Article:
9. Sunk Cost: Sunk costs refer to those costs which are already incurred once and for all and cannot be recovered  Fixed Cost: A fixed cost is a cost that does not change with an increase or decrease in the amount of goods or services produced or sold. These are expenses that have to be paid by a company, independent of any business activity. Ex. Salary, Rent etc. Variable Cost: Variable costs are costs that are a function of output in the production period. Ex. Wages of Casual labourers, cost of raw material etc
  10. Law of Variable Proportion and its impact on Cost Law of Diminishing returns:- An increase in some inputs relative to other fixed inputs will in a given state of technology cause output to increase, but after a point the extra output resulting from the same additions of extra inputs will become less and less.
  11. • Total Product:-It is the sum total of output each unit of the variable factor used in the process of production. • Marginal Product: It is additional output caused by the use of an additional unit of variable factor. • Average Product: It is output per unit of variable factor used in the process of production.
  12. Three Stages of Returns to a Factor
  13. Cost and Law of variable Proportion
  14. Cost output relationship • Cost function is a function which is obtained from production function and the market supply of inputs. It therefore expresses relationship between cost and output.
  15. Cost-output relationship has 2 aspects:  Cost-output relationship in the short run,  Cost-output relationship in the long run • The SR is a period which doesn’t permit alterations in the fixed equipment (machinery , building etc) & in the size of the org. • The LR is a period in which there is sufficient time to alter the equipment (machinery, building, land etc.) & the size of the org. output can be increased without any limits being placed by the fixed factors of production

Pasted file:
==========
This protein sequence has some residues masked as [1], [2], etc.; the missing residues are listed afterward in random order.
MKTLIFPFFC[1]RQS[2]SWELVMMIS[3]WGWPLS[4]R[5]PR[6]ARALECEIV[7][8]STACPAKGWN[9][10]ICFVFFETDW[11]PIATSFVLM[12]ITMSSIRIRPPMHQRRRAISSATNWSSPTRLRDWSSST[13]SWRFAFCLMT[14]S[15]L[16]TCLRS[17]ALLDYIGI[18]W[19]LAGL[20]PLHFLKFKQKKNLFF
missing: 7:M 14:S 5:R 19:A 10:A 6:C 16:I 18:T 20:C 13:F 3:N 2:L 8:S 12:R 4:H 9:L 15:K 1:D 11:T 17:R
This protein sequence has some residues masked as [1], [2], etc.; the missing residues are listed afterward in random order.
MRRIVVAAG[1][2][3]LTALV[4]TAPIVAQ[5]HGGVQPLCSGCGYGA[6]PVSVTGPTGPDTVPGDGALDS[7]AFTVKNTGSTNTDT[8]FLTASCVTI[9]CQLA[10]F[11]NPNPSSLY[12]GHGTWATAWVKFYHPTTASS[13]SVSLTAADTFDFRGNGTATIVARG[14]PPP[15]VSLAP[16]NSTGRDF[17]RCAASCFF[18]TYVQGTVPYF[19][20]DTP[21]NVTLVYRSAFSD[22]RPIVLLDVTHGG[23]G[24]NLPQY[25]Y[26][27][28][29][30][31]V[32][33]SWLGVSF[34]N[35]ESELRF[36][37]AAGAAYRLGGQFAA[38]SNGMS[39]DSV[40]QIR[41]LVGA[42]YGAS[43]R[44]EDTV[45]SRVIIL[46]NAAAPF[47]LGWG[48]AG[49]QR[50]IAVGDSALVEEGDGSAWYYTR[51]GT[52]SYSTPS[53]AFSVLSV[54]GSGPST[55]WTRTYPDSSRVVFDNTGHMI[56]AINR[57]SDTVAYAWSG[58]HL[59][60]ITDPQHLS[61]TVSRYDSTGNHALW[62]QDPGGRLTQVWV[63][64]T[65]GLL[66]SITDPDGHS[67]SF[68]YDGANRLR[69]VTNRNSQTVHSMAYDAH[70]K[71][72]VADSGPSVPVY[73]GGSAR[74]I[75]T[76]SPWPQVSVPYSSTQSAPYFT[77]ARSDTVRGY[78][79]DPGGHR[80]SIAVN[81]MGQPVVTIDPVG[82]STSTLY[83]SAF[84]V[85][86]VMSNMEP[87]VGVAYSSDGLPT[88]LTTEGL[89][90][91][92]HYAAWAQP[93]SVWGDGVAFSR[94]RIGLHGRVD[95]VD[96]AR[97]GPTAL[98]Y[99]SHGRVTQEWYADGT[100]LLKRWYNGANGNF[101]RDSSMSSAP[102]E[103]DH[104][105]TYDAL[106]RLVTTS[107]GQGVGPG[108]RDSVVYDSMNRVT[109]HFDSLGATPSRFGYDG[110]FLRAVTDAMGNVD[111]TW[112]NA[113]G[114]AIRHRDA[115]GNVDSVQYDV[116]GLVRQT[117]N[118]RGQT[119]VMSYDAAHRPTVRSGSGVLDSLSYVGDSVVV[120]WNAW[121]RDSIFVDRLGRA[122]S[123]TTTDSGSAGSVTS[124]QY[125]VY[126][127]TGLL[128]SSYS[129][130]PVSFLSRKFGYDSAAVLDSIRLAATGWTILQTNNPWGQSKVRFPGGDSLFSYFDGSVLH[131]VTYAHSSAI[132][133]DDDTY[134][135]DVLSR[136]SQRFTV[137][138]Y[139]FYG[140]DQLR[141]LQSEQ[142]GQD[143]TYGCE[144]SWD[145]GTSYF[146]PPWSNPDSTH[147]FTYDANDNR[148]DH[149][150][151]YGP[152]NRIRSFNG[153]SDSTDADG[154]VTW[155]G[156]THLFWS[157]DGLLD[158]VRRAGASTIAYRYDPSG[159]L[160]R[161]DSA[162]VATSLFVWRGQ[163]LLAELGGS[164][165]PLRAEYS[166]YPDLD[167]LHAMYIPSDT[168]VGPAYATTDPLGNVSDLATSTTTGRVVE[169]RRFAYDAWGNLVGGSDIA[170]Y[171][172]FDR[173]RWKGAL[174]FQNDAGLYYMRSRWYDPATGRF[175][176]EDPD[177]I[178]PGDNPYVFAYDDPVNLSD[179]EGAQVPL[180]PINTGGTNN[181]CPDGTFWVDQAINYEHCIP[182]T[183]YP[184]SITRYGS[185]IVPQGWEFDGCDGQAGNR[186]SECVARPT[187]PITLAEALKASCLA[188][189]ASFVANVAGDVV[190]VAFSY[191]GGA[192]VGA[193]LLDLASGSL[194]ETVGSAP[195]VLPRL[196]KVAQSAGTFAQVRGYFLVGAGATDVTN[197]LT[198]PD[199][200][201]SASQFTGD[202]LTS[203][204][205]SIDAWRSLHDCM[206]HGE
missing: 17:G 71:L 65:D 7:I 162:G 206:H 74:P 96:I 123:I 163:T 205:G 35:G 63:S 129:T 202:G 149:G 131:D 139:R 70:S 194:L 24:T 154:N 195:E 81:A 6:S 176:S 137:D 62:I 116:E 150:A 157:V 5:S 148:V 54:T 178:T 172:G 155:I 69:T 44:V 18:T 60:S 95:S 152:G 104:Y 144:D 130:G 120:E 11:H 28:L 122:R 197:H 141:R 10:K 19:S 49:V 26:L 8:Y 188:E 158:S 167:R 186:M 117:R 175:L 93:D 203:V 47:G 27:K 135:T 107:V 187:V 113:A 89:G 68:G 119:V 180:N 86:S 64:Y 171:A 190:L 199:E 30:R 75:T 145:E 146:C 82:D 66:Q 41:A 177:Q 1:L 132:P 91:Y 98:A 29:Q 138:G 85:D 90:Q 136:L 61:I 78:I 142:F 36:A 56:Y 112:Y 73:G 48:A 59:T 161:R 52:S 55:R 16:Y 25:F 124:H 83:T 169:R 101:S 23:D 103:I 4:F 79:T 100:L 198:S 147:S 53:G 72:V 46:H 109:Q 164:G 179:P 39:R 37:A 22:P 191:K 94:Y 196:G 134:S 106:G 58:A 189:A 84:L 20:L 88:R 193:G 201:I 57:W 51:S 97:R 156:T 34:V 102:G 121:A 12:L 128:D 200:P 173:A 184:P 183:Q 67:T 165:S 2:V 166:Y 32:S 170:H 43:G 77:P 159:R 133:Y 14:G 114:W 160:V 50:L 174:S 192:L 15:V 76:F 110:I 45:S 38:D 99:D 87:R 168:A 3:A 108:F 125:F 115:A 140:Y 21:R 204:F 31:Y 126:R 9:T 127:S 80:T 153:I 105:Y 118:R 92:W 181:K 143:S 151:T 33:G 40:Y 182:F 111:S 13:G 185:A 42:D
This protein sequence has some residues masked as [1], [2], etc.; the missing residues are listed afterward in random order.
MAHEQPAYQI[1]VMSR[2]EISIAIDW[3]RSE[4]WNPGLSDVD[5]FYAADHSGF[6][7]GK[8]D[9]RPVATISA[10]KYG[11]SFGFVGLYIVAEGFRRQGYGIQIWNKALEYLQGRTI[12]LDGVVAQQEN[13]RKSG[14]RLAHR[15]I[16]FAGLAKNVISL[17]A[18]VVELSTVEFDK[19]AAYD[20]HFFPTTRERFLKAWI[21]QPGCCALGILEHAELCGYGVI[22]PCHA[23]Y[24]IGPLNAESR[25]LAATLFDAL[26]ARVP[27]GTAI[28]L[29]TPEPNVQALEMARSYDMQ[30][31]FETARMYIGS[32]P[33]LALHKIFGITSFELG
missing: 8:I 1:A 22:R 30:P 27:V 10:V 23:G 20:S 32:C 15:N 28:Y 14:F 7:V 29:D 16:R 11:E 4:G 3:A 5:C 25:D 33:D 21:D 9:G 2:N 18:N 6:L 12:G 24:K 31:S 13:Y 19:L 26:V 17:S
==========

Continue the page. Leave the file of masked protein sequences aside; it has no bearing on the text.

16. • Cost-output Relationship In The Short Run
  17. Short Run may be studied in terms of  Average Fixed Cost  Average Variable Cost  Average Total cost
  18.  Total, average & marginal cost 1. Total cost (TC) = TFC + TVC, rise as output rises 2. Average cost (AC) = TC/output 3. Marginal cost (MC) = change in TC as a result of changing output by one unit  Fixed cost & variable cost 1.Total fixed cost (TFC) = cost of using fixed factors = cost that does not change when output is changed, e.g. 2. Total variable cost (TVC) = cost of using variable factors = cost that changes when output is changed,
  19. Average Fixed Cost and Output  The greater the output, the lower the fixed cost per unit, i.e. the average fixed cost.  Total fixed costs remain the same & do not change with a change in output.